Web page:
frightened in his government; but his firmness and
judgment disconcerted all their stratagems.

When Leo X. died, the merits of Guicciardini became
yet more conspicuous. The papal power was very in-
firmly established in Lombardy, and the duke of Ferrara,
who claimed Modena and Reggio as his own, was on
the alert to take advantage of the interval of weakness
caused by a delay in the election of a new pope ; but
Guicciardini foiled him in all his attempts. His most
memorable action on this occasion was his defence of
Parma. He relates it with conscious pride in his
history. He had been sent by cardinal Julius de"
Medici to defend Parma from an attack made by the
French. Guicciarclini's chief difficulty was, to inspire
the citizens with resolution and martial enthusiasm. He
convoked them together, distributed pikes among them,
and causing the defenceless part of the town, on one side
of the river, to be abandoned, made strenuous efforts to
intrench the other. The enemy entered the deserted
portion, and the people were eager to surrender. Guic-
ciardini pointed out to them the fact, that the hostile
forces were unprovided with artillery, and so succeeded
in inspiring them with some degree of resolution: he
led the attack himself, and the success that attended
their sortie increasing their courage, the enemy was
driven, off and the siege raised. Federigo da Bozzole,
who commanded the attack, had made sure of success,
and declared that he had been deceived in nothing
during the expedition, except in the notion that a go-
vernor, who was not a soldier, and who had newly come
to the city, should carry on the defence at his own peril,
when he might have saved himself without dishonour.

When cardinal Julius became pope, under the name
of Clement VII., he showed his approbation of Guic-


ciardini, by naming him president of Romagna, with
greater powers than had been enjoyed by any pre-
decessor in that office : thus, a large portion of Italy
north of the Apennines was under his rule. It was a
situation of honour, but attended with an equal portion
of difficulty and labour, from the unsettled state of the
country. Prudence and firmness, and even severity,
were the characteristics of Guicciardini's administration ;
he was unrelenting towards criminals, but at the same
time became very popular, in Modena especially, by the
attention he paid to the comfort and pleasures of the
people, and the embellishments he bestowed on the

At this time the French were again, after the battle
of Pavia, driven from Italy, and Clement VII., afraid of
the overweening power of Charles V., formed a league
against him. The duke of Urbino was chief over the
army of the league, and Guicciardini was named lieu-
tenant-general of the pontifical army in the ecclesiastical
states. The choice that had been made of the duke of
Urbino, as chief leader, was injudicious. He had been
driven from his states by Leo X. ; Lorenzo de' Medici
had been gifted with his duchy, and he naturally was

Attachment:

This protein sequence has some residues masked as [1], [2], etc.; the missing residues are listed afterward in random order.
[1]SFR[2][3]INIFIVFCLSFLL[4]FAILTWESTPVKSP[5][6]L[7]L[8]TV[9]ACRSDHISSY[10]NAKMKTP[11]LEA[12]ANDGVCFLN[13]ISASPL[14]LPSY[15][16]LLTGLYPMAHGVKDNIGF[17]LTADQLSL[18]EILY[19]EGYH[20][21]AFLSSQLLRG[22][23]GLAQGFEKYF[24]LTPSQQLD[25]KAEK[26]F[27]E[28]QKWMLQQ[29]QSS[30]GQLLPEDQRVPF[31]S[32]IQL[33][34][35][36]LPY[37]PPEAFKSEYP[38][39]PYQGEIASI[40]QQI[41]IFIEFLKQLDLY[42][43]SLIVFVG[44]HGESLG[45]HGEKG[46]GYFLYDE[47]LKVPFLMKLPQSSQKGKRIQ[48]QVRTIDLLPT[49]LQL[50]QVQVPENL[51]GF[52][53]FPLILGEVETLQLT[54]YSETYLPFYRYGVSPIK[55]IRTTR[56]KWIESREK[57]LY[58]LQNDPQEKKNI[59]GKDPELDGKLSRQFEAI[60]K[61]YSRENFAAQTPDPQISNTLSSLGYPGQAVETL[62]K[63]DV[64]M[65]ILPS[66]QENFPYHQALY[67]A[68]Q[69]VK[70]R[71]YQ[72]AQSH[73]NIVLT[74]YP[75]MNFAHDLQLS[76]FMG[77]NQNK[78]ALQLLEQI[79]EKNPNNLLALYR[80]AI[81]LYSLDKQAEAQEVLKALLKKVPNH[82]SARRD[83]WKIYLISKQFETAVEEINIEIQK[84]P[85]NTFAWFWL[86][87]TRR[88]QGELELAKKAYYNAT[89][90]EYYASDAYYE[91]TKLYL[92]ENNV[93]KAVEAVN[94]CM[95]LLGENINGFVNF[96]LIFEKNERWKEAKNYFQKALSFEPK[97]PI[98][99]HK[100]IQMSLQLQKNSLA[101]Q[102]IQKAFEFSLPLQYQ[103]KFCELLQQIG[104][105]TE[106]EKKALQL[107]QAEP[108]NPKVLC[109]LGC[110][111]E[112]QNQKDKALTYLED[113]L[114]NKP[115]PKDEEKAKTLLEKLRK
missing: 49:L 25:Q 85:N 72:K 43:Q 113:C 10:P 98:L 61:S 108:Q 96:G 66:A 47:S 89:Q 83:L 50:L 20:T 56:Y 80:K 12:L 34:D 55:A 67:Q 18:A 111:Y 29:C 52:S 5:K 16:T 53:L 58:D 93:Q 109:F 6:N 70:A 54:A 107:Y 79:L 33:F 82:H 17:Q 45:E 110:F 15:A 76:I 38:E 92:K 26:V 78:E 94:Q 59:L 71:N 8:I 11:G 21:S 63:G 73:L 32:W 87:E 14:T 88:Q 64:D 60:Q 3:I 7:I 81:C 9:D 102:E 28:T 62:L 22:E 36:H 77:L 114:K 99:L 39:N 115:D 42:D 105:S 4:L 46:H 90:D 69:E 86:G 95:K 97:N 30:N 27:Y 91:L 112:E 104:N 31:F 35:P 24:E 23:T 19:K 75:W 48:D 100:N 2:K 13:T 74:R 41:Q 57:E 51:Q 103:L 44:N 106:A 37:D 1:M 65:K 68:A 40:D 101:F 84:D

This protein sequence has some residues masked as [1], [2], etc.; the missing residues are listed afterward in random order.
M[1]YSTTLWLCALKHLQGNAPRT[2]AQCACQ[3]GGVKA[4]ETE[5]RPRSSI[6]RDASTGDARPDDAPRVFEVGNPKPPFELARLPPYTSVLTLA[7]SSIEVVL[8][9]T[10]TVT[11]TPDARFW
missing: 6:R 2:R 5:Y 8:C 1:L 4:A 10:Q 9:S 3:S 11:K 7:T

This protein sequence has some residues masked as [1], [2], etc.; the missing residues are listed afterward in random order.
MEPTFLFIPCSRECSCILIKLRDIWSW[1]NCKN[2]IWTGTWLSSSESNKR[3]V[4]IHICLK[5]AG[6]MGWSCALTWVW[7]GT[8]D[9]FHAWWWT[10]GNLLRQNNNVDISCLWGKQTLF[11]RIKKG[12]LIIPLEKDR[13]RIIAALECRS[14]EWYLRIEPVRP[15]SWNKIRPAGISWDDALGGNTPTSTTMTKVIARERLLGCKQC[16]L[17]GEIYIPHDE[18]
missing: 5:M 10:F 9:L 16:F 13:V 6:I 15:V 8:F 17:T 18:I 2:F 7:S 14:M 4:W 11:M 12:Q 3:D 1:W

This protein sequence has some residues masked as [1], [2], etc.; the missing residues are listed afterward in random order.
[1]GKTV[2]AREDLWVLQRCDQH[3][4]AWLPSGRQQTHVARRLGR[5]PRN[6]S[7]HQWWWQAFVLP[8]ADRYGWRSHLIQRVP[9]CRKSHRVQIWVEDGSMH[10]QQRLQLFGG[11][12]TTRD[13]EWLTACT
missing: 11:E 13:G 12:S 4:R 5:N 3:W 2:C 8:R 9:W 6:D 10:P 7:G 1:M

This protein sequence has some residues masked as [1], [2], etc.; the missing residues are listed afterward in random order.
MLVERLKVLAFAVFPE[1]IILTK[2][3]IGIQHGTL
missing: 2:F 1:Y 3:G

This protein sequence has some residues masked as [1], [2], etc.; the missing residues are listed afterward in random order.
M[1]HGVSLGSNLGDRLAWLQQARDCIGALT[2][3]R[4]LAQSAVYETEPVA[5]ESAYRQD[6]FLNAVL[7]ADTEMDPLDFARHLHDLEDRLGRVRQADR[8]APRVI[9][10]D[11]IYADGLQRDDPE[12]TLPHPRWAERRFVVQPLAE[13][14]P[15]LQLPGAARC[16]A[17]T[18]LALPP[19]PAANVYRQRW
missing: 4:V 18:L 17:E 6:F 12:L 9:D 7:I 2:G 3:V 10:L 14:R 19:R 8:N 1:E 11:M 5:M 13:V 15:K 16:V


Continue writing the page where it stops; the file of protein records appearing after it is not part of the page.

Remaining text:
inimical to his rival's family. His irresolute, shuffling
conduct during the disastrous advance of the constable
Bourbon on Rome, was doubtless a principal cause of
the sack of that city. Guicciardini, as general of the
papal army, exerted himself in vain to induce him to
more energetic measures: instead of throwing himself
before the advancing army of the imperialists, he slowly
followed it. When Bourbon was in the neighbourhood
of Arezzo, the duke of Urbino entered Florence.

The power of the Medici was odious in that city. A
formidable party, whose watchword was liberty, regarded
with triumph the dangers to which Clement VII. was
exposed. A number of the younger nobility among
them took occasion of the alarm excited, to seize on
the palace of government. The duke of Urbino pre-
pared to attack it, but first sent Federigo da Bozzole

F 2


to treat with the party who held it. Full of enthusiasm
and courage, the young men refused ah 1 terms, and
Bozzole left them, enraged at their obstinacy and their
personal ill-treatment of himself. Guicciardini perceived
the dangers that threatened his country. It was an
easy task for the duke of Urbino to attack the palace of
government, to destroy it and all those within ; but an
act of violence and bloodshed was to be avoided. Guic-
ciardini hastened forward to meet Bozzole as he left
the palace, and represented to him briefly how dis-
pleasing such a contest would be to the pope, and how
detrimental to the confederates ; and how much better
it would be to calm, instead of exasperating, the mind
of the duke of Urbino. Bozzole yielded., and gave
hope to the duke that quiet might be restored without
recourse being had to arms ; pacific means were in con-
sequence resorted to, and the insurgents induced to quit
the palace. Guicciardini relates this circumstance and
his interference with pride, in the belief that he had
done his country as well as the pope good service, but
he adds, that he got no thanks from either side ; the
Medici party accusing him of preferring the lives and
safety of the citizens to the firm establishment of that
family ; while the other party declared that he had ex-
aggerated their difficulties, and caused them needlessly
to yield their advantages.

It had been well for the fame of Guicciardini, if he
had submitted to the blame of his contemporaries, and
secured the approbation of posterity, by adhering to a
line of conduct so impartial and patriotic. Although
the fall of the Medici was suspended for a short time on
this occasion, the taking of Rome decided their ex-
pulsion. When the duke of Urbino went southward to
deliver the pope, besieged in the Castel Sant' Angelo,
the Florentines seized the opportunity to drive out the
Medici, and to restore the freedom of their government.
The wars carried on by Clement VII. had weighed
heavily on the republic, since he drew from it his chief
resources ; the people were thus exasperated against his


rule, and now that they possessed the power, displayed
their hatred of his family by many acts of outrage. To
have served them was to share their disgrace, and the